Codex by Adrian Dawson

Codex is Adrian Dawson’s first book and one of the best-plotted thrillers I’ve read in quite some time.

When the multi-millionaire, computer entrepreneur Jack Bernstein loses his estranged daughter in a freak plane crash, he is devastated and wracked with guilt. But, as he begins to piece together the facts surrounding her death, it becomes clear that her death was no accident.

Bernstein is drawn into a complex web of deceit and death. He begins to realise that his entire family, his business and his new artificial intelligence program are all threatened by a religious sect’s dangerous machinations. As the body count mounts, so does the tension and the pace of the book never lets up until the big set scene at the end.

I found a lot to like in the story’s themes. Bernstein’s computer is a super-powerful chess program, so the theme of chess so popular in thrillers is given real traction in the novel. Without giving too much away, the program itself doubles as a character in the novel: a very clever device. The story also blends ideas from advanced artificial intelligence with religious beliefs about how secret codes have been hidden in the bible.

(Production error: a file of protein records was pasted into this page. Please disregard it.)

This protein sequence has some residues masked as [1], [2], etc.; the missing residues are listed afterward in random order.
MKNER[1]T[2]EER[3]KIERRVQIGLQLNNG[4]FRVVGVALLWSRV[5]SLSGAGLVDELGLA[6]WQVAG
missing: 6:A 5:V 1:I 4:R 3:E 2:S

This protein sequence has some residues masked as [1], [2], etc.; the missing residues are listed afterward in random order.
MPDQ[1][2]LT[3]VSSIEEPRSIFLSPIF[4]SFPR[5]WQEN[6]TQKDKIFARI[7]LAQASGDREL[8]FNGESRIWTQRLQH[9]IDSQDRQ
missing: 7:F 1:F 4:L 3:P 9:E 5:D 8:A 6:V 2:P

What I particularly liked about the novel is the way that Dawson weaves in the characters’ emotional development, not only with the events in their lives, but also with the bigger themes about artificial intelligence and religion. I think this plurality of threads gives the ending clout on many levels and makes it a very satisfying read.

This is an amazing achievement for a first book and I’d definitely recommend it.

This post was submitted by Arthur Piper.